It's a little disconcerting that 25% of Democrats believe Barack Obama is a Muslim, although, as Jerry Seinfeld once said on a show where he was mistaken for a gay guy, "not that there's anything wrong with that." Nevertheless, it's questionable whether a black man can be elected President of the United States; it's beyond question that a black Muslim cannot be elected President. When facts as basic as whether or not Barack Obama is a Muslim are not conclusively understood, one trembles at the prospects for positive change this fall.
At its very basic level, the recent national spasm about the Trinity United Church of Christ and its "firebrand" pastor (a word chosen by the national media to remind us of Sadr in Iraq) was a racist exercise. People have been looking for some "definitive" way to demonstrate that Obama is a "shifty" black man who holds radical beliefs similar to Huey Newton or Eldridge Cleaver and is merely trying to pass as a reasonable Ivy League lawyer who happened to be editor of the Harvard Law Review. So the imputation of Islamism, anti-Semitism and anti-Americanism was a fairly easy task when the opportunity presented itself, because it was exactly what a lot of people wanted to hear in the first place. A new set of rules developed where if a man was one of ten thousand congregants in a church where the pastor said some things (among hundreds and hundreds of things, many of which were indisputably correct) that offended or were non-mainstream, that congregant was tarred with the same brush. These tactics work because Americans seem peculiarly vulnerable to what statisticians call the "emphasis error;" something is taken out of context and highlighted and the target audience is unable to retain the context and evaluate the point rationally. The scene melts away; all we have left is a vast, empty church, with a pastor yelling, "God damn America," and one lonely black man, Barack Obama in the audience. That Obama wasn't even there that day, that this was one of hundreds of sermons given by Jeremiah Wright, is all forgotten
As an example of this point, consider the case of John McCain and Pastor John Hagee. Who is John Hagee? He's a nut, that's who he is. He claims to be pro-Israel, but what he has in mind, really, is one particular Jew, Jesus of Nazareth. Hagee wants to bring on Armageddon and Jesus's return by fomenting a war between Israel and Iran, nuclear if possible. Something like 80% of all Jews in Israel are going to die in the conflagration, according to Revelations, but it's all good. Has to happen, according to the Pastor, who's written a book on the subject. Some radical right wingers in Israel are okay with Hagee, even if they have to overlook a few of the more disturbing aspects of his character. Such as that he's actually an Anti-Semitic Holocaust Revisionist. Let him say it in his own words:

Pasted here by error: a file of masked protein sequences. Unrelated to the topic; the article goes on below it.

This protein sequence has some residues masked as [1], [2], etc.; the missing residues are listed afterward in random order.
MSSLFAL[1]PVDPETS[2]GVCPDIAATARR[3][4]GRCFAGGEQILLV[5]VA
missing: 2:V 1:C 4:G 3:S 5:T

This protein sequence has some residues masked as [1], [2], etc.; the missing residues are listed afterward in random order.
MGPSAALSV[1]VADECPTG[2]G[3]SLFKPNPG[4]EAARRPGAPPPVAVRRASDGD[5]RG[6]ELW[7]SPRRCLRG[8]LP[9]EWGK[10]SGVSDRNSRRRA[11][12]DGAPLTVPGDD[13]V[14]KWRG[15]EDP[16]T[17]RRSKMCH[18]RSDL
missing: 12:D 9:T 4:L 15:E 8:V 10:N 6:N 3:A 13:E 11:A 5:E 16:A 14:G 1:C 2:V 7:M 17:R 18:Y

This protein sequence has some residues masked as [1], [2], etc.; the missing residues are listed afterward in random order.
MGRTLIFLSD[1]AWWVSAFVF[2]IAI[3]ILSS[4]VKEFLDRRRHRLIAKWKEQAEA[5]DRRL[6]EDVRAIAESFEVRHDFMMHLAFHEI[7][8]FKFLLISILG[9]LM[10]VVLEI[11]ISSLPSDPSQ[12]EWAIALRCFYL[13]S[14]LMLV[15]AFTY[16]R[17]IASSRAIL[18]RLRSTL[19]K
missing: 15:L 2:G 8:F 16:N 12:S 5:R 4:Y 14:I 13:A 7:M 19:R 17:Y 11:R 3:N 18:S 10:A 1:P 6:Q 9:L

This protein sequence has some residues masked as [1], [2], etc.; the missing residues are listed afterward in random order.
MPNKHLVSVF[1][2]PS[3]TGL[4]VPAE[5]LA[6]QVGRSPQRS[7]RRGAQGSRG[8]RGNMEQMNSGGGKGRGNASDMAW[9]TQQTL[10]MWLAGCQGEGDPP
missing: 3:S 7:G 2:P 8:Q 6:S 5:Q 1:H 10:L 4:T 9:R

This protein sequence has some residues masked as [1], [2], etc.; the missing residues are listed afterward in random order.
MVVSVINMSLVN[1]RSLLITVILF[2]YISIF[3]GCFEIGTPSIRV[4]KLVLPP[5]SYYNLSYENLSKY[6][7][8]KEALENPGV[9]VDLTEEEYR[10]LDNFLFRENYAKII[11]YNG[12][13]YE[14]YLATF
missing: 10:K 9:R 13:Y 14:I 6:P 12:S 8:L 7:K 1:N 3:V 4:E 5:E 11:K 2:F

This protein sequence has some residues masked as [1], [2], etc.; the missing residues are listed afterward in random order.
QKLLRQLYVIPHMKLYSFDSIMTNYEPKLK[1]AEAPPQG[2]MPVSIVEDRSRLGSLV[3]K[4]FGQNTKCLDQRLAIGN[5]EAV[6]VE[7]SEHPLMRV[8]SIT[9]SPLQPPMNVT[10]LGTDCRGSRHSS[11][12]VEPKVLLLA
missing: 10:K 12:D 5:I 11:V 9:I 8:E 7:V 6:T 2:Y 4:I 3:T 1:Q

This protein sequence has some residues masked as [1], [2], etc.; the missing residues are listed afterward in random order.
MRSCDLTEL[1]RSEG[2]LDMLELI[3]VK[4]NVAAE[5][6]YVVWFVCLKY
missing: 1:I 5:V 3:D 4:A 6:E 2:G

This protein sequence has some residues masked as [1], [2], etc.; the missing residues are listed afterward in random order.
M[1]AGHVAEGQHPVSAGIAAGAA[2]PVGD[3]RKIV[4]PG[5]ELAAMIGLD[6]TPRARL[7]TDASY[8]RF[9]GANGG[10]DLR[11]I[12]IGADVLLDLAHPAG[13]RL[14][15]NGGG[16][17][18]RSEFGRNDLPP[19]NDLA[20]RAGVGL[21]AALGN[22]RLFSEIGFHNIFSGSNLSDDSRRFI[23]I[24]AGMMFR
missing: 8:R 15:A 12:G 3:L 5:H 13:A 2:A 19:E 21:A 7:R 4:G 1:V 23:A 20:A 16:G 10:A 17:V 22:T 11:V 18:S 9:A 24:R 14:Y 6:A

“It was the disobedience and rebellion of the Jews, God’s chosen people, to their covenantal responsibility to serve only the one true God, Jehovah, that gave rise to the opposition and persecution that they experienced beginning in
Canaanand continuing to this very day….
“How utterly repulsive, insulting, and heartbreaking to God for His chosen people to credit idols with bringing blessings He had showered upon the chosen people. Their own rebellion had birthed the seed of anti-Semitism that would arise and bring destruction to them for centuries to come…. it rises from the judgment of God upon his rebellious chosen people.” [
Countdown: A Prelude To War”, paperback edition, pages 92 and 93]. Jerusalem
If Hitler were around to read this, imagine the great comfort it would bring to his conscience, if he had one. If you see a movie like "The Sorrow and the Pity" or "Night Train" or "Shoah" again, you might want to reconsider your sympathy for the Jews during the Holocaust. If Hagee's right, it was merely what they had coming. A baby huddled in her mother's arms, rumbling along in the Polish night in 1944 toward Auschwitz: the little girl's own fault, if I read Hagee right. She shouldn't have been so repulsive and insulting. Shouldn't have broken God's heart. So she became a casualty as part of God's Master Plan for his Chosen People, and Part Two, or Part Whatever, is comin' right up. (Jackie Mason may have nailed it: "Next time, choose somebody else.")
John McCain actively sought and is proud to have the endorsement of John Hagee. You can Google many quotes to that effect. What you can't find are the searching, inquisitorial interviews of Tim Russert and Chris Matthews of John McCain about why he would enthusiastically associate himself with someone like this. Isn't that odd? Hagee's taken some fire for being "anti-Catholic," but never for buying into the Biblical blood libel of Judaism. Yet many assume that Barack Obama must be an anti-Semite himself (his thousand public pronouncements in support of Israel notwithstanding) because a pastor, whose endorsement he does not seek or accept, presides over a church of ten thousand congregants in a church which gave Louis Farrakhan a lifetime achievement award.
This goes beyond a double standard and into the realm of the truly, frighteningly weird. It is one of the occasional glimpses one gets into the dark forces moving like an unseen tide in modern America. If nothing else comes of Barack's candidacy, I commend him on the sublime beauty of the speech he wrote and delivered in response to this "controversy." He asked Americans to be smart and discerning about a complex subject. I give it long odds, but it is better, as the Buddha said, to light candles than to curse the darkness.